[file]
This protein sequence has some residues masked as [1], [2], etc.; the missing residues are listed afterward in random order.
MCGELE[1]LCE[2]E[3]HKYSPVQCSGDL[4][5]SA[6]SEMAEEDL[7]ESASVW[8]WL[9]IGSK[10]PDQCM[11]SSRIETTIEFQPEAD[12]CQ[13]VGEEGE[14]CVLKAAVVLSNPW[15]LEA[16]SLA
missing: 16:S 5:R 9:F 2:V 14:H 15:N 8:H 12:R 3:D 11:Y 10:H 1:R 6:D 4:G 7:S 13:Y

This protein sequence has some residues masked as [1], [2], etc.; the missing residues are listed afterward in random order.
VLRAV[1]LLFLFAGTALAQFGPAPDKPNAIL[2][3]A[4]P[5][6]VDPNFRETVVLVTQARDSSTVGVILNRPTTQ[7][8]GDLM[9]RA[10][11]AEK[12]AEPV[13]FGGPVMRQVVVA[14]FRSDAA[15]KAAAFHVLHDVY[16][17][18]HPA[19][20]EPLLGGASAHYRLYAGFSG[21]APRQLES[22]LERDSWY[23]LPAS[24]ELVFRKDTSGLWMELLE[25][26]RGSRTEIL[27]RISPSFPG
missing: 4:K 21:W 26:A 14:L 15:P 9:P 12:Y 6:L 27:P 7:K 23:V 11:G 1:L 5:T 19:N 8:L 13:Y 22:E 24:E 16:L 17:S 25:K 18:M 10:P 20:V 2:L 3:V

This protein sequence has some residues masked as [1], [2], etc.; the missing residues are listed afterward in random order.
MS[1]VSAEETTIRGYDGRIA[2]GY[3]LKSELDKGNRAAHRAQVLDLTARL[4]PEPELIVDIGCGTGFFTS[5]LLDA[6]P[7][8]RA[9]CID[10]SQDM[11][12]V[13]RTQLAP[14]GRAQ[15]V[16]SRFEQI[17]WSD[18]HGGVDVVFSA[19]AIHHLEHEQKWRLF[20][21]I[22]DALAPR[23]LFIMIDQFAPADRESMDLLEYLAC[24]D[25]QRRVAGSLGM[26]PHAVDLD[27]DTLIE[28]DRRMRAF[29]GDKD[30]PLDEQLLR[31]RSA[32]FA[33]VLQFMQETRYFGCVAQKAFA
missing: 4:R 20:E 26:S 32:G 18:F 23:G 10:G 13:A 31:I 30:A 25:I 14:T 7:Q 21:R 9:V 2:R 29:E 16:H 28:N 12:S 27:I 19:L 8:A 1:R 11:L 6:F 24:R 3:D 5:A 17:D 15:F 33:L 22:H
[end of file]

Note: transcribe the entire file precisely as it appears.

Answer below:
This protein sequence has some residues masked as [1], [2], etc.; the missing residues are listed afterward in random order.
MCGELE[1]LCE[2]E[3]HKYSPVQCSGDL[4][5]SA[6]SEMAEEDL[7]ESASVW[8]WL[9]IGSK[10]PDQCM[11]SSRIETTIEFQPEAD[12]CQ[13]VGEEGE[14]CVLKAAVVLSNPW[15]LEA[16]SLA
missing: 16:S 5:R 9:F 2:V 14:H 15:N 8:H 12:R 3:D 11:Y 10:H 1:R 6:D 4:G 7:S 13:Y

This protein sequence has some residues masked as [1], [2], etc.; the missing residues are listed afterward in random order.
VLRAV[1]LLFLFAGTALAQFGPAPDKPNAIL[2][3]A[4]P[5][6]VDPNFRETVVLVTQARDSSTVGVILNRPTTQ[7][8]GDLM[9]RA[10][11]AEK[12]AEPV[13]FGGPVMRQVVVA[14]FRSDAA[15]KAAAFHVLHDVY[16][17][18]HPA[19][20]EPLLGGASAHYRLYAGFSG[21]APRQLES[22]LERDSWY[23]LPAS[24]ELVFRKDTSGLWMELLE[25][26]RGSRTEIL[27]RISPSFPG
missing: 4:K 21:W 26:A 14:L 15:P 9:P 12:Y 6:L 27:P 7:K 23:V 11:G 1:L 5:T 19:N 8:L 13:Y 22:E 24:E 16:L 17:S 25:K 18:M 10:P 20:V 2:L 3:V

This protein sequence has some residues masked as [1], [2], etc.; the missing residues are listed afterward in random order.
MS[1]VSAEETTIRGYDGRIA[2]GY[3]LKSELDKGNRAAHRAQVLDLTARL[4]PEPELIVDIGCGTGFFTS[5]LLDA[6]P[7][8]RA[9]CID[10]SQDM[11][12]V[13]RTQLAP[14]GRAQ[15]V[16]SRFEQI[17]WSD[18]HGGVDVVFSA[19]AIHHLEHEQKWRLF[20][21]I[22]DALAPR[23]LFIMIDQFAPADRESMDLLEYLAC[24]D[25]QRRVAGSLGM[26]PHAVDLD[27]DTLIE[28]DRRMRAF[29]GDKD[30]PLDEQLLR[31]RSA[32]FA[33]VLQFMQETRYFGCVAQKAFA
missing: 4:R 20:E 26:S 32:G 18:F 23:G 10:G 13:A 31:I 30:A 25:I 14:T 7:Q 21:R 9:V 2:R 29:E 16:H 28:N 12:S 27:I 19:L 8:A 1:R 11:L 6:F 24:R 3:D 5:A 17:D 15:F 33:L 22:H